Chuck the Mission Statement, Paint a Picture

I was talking recently with an entrepreneur about a partnership we’re pursuing (announcement coming shortly!) and asked him why he wanted to build this particular business. He had a passion-filled, eloquent answer that got me out of my seat and yelling I was so excited.

I asked him if he had shared this vision with his team. He replied, “In spurts, it’s all starting to coalesce now.” I suggested he create a Painted Picture (credit to Cameron Herold for that term). It’s a rich picture of what your company looks like in three years. Why you’re doing what you’re doing, what markets you’ll play in and how you got to where you are and how it feels to work in the company.

This is the questionnaire I use and gave to my new partner. 

When you have a clear vision for your business it has a cascading effect. The team understands what opportunities to pursue and what to leave. Think of a VP of Business Development reading your Painted Picture and only creating channel partnerships that open you up to markets you want to go into.

It get’s people moving and excited. After all we’re motivated by emotion and being part of something bigger than ourselves.

What this isn’t is a water downed Mission Statement or Vision Statement the team did seven years ago and promptly forgot about. If you want that, go here

This tool helps the most when the company is post-product/market fit. There’s not a ton of need to go deep on vision when you haven’t fully defined what problem you are solving for your customer.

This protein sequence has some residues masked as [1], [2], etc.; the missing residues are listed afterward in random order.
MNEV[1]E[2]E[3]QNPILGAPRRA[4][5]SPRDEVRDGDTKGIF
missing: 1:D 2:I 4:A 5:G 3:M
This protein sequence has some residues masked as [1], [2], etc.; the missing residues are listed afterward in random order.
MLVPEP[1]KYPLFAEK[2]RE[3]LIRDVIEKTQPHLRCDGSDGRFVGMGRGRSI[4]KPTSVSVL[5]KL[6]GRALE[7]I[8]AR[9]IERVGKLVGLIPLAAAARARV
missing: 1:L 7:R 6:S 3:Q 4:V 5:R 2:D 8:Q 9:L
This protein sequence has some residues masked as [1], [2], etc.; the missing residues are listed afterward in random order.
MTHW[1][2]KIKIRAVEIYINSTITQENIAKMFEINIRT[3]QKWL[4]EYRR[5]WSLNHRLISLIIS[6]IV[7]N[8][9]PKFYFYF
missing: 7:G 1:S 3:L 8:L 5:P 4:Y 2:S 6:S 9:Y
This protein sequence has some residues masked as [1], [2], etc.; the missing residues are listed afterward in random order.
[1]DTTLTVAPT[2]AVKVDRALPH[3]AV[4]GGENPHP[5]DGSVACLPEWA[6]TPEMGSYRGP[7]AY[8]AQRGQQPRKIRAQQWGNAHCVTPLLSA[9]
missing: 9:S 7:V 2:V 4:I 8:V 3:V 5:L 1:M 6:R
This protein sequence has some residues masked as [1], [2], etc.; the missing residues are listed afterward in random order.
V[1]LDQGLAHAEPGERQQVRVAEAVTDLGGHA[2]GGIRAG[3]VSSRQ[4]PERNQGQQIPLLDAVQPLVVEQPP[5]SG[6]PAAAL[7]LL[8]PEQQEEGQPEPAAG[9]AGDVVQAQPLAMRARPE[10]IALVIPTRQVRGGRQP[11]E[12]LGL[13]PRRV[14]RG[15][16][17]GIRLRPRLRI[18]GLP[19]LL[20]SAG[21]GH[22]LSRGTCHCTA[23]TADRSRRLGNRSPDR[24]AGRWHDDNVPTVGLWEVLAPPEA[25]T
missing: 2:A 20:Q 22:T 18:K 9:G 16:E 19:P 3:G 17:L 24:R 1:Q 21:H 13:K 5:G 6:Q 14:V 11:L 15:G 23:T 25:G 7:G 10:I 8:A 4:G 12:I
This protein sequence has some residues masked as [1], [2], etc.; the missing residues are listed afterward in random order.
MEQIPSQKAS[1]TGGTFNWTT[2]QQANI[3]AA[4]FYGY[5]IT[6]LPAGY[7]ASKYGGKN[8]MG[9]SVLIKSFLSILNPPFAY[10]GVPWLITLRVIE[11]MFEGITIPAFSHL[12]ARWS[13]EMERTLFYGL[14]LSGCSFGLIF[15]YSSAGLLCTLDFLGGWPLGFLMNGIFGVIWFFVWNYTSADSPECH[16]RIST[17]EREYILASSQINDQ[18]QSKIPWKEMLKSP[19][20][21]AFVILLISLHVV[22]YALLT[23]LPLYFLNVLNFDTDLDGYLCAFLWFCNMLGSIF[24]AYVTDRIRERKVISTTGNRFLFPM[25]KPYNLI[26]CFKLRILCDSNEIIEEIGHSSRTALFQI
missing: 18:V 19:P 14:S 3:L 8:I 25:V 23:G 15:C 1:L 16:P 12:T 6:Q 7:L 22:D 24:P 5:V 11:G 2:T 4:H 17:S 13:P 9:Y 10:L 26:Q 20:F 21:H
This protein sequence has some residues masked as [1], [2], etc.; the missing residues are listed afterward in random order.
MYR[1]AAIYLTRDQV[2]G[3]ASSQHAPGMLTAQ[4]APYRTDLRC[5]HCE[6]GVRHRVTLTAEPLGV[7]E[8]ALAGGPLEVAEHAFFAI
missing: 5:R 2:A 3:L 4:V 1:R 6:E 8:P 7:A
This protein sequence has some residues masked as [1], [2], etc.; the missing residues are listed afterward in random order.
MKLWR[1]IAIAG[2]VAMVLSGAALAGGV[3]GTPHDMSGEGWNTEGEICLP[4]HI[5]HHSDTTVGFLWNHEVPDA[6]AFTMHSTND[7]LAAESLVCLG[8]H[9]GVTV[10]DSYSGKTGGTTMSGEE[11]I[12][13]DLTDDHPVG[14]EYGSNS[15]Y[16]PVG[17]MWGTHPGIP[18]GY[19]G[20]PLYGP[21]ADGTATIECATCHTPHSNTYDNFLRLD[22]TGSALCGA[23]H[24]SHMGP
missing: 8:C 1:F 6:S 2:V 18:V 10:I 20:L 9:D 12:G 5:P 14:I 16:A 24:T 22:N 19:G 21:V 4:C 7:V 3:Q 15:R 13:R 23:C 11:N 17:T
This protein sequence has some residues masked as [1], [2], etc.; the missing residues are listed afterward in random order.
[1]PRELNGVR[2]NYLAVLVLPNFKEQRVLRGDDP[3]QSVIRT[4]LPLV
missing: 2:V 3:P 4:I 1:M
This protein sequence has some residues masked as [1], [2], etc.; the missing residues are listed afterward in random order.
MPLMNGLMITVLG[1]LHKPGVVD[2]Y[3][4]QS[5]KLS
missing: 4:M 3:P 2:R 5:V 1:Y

Moreover, if there is a strong argument that if your company is pursuing a growth through acquisition having a clearly defined Painted Picture can hinder more than help. It blinds you to lucrative opportunities outside of the preconceived notion of what is the “right” investment. William Thorndike’s awesome The Outsiders profiles several CEO’s, like Dick Smith of General Cinema, who didn’t have a grand plan. Smith turned a regional cinema chain into a conglomerate returning 11x better than the S&P for 40 years buying everything from a bottling company to Neiman Marcus. He admits to having no grand plan, just looking for interesting, undervalued assets.

Disagree with the effectiveness of creating a Painted Picture? Think it’s better to involve your team? Let me know in the comments!


Aaron Vidas